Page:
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Some facts about cats

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Myth: Cats always land on their feet.

Fact: While cats instinctively fall feet first and may survive falls from high places, they also may receive broken bones in the process. Some kind of screening on balconies and windows can protect pets from dangerous falls.{{more}}

Myth: Cats should drink milk every day.

Fact: Most cats like milk, but do not need it if properly nourished. Also, many will get diarrhea if they drink too much milk. If it is given at all, the amount should be small and infrequent.

Myth: Cats that are spayed or neutered automatically gain weight.

Fact: Like people, cats gain weight from eating too much, not exercising enough or both. In many cases, spaying or neutering is done at an age when the animal’s metabolism already has slowed, and its need for food has decreased. If the cat continues to eat the same amount it may gain weight. Cat owners can help their cats stay fit by providing exercise and not overfeeding.

Myth: Tapeworms come from bad food or milk.

Fact: Cats become infected with tapeworms from swallowing fleas, which carry the parasite. Also, cats can get tapeworms from eating infected mice or other exposed animals.

Myth: Pregnant women should not own cats.

Fact: Some cats can be infected with a disease called toxaplasmosis, which occasionally can be spread to humans through cat litter boxes and cause serious problems in unborn babies. However, these problems can be controlled, if the expectant mother avoids contact with the litter box and assigns daily cleaning to a friend or other family members.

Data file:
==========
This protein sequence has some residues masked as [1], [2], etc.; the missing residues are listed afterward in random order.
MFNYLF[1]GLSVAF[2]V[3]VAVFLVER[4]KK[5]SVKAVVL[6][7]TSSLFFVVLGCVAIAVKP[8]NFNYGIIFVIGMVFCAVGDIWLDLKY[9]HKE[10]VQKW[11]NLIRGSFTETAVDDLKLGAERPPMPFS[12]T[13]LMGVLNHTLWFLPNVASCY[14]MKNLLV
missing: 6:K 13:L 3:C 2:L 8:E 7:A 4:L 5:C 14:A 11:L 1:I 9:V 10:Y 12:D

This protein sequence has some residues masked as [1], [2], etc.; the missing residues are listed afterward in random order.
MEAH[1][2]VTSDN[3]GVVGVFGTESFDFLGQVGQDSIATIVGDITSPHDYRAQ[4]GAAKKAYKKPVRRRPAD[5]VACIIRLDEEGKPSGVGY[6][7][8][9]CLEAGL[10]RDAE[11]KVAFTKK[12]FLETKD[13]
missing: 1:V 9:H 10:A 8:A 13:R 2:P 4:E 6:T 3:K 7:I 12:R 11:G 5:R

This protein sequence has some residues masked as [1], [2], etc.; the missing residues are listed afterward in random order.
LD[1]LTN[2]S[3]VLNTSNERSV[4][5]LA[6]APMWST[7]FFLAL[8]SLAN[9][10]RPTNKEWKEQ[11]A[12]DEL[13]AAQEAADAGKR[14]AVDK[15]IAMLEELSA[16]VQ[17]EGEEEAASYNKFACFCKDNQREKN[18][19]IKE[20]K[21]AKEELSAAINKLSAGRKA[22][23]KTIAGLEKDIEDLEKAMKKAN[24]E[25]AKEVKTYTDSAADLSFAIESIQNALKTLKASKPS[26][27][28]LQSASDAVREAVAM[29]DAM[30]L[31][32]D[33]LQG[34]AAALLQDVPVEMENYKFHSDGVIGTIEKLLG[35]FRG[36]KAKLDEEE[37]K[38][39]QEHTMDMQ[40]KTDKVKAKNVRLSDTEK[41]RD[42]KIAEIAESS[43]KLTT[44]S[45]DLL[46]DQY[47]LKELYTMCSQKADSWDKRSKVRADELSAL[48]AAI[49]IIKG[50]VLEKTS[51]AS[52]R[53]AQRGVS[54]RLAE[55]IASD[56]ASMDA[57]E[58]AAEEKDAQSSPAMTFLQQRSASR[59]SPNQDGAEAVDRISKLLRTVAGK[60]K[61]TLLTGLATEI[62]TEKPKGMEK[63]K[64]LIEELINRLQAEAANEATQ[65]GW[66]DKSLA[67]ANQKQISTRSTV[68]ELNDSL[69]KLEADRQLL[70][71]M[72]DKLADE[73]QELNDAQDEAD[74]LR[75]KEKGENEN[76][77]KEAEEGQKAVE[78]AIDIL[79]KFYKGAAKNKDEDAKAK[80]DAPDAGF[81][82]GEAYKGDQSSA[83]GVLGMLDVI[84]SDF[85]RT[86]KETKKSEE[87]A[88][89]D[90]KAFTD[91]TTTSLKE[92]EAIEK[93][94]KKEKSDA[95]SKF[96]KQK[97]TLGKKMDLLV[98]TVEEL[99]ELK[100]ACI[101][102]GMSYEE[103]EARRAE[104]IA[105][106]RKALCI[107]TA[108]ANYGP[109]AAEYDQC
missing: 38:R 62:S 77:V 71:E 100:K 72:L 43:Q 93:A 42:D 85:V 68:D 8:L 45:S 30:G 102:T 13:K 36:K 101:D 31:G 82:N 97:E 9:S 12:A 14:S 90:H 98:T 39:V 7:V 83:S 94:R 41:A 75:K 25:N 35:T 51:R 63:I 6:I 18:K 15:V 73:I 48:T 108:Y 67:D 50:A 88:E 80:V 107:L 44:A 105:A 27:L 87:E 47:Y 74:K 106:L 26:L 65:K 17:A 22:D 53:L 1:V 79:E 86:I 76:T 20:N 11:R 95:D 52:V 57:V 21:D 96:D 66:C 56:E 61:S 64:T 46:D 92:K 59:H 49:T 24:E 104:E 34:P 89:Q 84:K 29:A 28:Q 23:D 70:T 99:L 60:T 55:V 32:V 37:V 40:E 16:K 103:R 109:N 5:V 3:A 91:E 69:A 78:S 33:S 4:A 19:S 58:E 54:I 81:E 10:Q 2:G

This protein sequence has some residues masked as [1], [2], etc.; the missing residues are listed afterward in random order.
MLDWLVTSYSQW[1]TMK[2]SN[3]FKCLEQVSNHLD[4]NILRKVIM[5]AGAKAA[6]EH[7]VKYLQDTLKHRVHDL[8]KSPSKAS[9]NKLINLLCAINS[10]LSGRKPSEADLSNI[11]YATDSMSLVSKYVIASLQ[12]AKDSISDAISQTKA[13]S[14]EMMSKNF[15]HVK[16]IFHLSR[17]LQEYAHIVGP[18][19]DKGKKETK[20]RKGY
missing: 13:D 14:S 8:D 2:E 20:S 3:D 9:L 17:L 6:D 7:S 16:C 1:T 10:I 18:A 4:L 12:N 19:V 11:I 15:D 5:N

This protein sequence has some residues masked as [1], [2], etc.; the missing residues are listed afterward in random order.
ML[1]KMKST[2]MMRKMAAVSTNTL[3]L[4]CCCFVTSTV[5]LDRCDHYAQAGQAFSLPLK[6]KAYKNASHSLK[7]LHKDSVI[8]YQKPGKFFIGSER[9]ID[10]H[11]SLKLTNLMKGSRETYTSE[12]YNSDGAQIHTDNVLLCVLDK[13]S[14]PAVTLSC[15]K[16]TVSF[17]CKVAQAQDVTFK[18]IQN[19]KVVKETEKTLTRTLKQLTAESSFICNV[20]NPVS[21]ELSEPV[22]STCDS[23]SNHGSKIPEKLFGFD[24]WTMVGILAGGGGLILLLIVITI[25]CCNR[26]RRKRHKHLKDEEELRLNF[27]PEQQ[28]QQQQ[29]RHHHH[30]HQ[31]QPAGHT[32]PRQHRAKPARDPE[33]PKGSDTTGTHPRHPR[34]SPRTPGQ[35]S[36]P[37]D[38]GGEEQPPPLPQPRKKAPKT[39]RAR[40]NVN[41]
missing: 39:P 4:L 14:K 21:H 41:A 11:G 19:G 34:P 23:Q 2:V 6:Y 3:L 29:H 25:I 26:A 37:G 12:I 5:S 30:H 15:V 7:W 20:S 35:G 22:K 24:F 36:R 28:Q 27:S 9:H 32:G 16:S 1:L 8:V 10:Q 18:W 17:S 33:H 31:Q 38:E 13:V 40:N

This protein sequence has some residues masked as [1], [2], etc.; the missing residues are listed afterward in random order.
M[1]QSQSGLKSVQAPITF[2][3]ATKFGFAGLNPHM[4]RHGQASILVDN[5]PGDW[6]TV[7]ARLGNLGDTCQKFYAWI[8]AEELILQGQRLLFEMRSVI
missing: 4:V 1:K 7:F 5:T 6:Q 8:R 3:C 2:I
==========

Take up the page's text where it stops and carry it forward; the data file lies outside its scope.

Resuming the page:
Myth: A cat’s sense of balance is in its whiskers.

Fact: Cats use their whiskers as “feelers” but not to maintain their balance. Cats can use their whiskers to determine if the space they are entering is big enough for them.

A litter of kittens is called a kindle, and a group of cats is called a clowder.

A cat’s IQ is only surpassed by that of monkeys and chimps in the world of animals.

Cats are the only animals that can purr. They can purr at around 26 cycles per second, which is the same frequency as an idling diesel engine.

A cat’s nose pad is as unique as a human’s fingerprint. No two nose prints are identical.

Petting or stroking a cat has actually been proven to help lower one’s blood pressure.

One way a cat shows she /he trusts you, is by rolling on his/her back.

Cats have 32 muscles in each ear and can turn their ear very quickly to catch noise, much faster than a very alert guard dog.

Cats have 100 vocal sounds, while dogs have only 10.

Cats drink liquid from the underside of their tongue, not from the top.

Cats get an average of 16 hours of sleep per day.

A cat lover is called an ailurophile.

In order to cover their trails from predators, cats bury their faeces.

Your cat will pick on your mood and will change their mood based on yours.

Cats rub up against objects and people in an attempt to put their scent on them, i.e. to “mark them”.

Your cat prefers eating out of a clean bowl in the same quiet spot every day.

Cats bite out of pleasure as well, so when you are finished petting your cat, if she/he bites you, it may not be a negative response.

Sometimes your cat will find it difficult to find the treats you throw him/her on the floor. The reason is because cats can’t see directly under their own nose.

Killing a cat was punishable by death in ancient Egypt.

For further information, contact: Dr Collin Boyle
Unique Animal Care Co. Ltd.
Tel: 456 4981
Website: www.uniqueanimalcare.com

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